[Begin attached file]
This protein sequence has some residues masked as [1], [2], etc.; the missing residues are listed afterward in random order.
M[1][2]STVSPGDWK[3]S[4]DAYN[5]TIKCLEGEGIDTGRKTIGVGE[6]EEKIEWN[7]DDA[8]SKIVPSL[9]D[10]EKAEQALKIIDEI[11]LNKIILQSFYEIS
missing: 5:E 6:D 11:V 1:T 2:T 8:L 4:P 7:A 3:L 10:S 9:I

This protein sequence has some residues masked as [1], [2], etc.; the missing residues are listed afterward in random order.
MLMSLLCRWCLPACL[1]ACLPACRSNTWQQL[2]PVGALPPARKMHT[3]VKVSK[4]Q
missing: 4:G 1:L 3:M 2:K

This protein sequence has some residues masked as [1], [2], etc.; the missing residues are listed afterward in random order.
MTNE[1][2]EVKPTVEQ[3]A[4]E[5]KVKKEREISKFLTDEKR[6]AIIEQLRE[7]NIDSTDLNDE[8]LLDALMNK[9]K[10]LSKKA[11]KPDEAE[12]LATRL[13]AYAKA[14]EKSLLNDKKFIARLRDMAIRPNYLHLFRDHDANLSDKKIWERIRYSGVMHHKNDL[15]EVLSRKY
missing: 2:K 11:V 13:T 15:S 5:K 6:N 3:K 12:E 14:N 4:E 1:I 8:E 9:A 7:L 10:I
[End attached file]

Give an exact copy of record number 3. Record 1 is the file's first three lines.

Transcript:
This protein sequence has some residues masked as [1], [2], etc.; the missing residues are listed afterward in random order.
MTNE[1][2]EVKPTVEQ[3]A[4]E[5]KVKKEREISKFLTDEKR[6]AIIEQLRE[7]NIDSTDLNDE[8]LLDALMNK[9]K[10]LSKKA[11]KPDEAE[12]LATRL[13]AYAKA[14]EKSLLNDKKFIARLRDMAIRPNYLHLFRDHDANLSDKKIWERIRYSGVMHHKNDL[15]EVLSRKY
missing: 2:K 11:V 13:T 15:S 5:K 6:N 3:K 12:E 14:N 4:E 1:I 8:E 9:A 7:L 10:I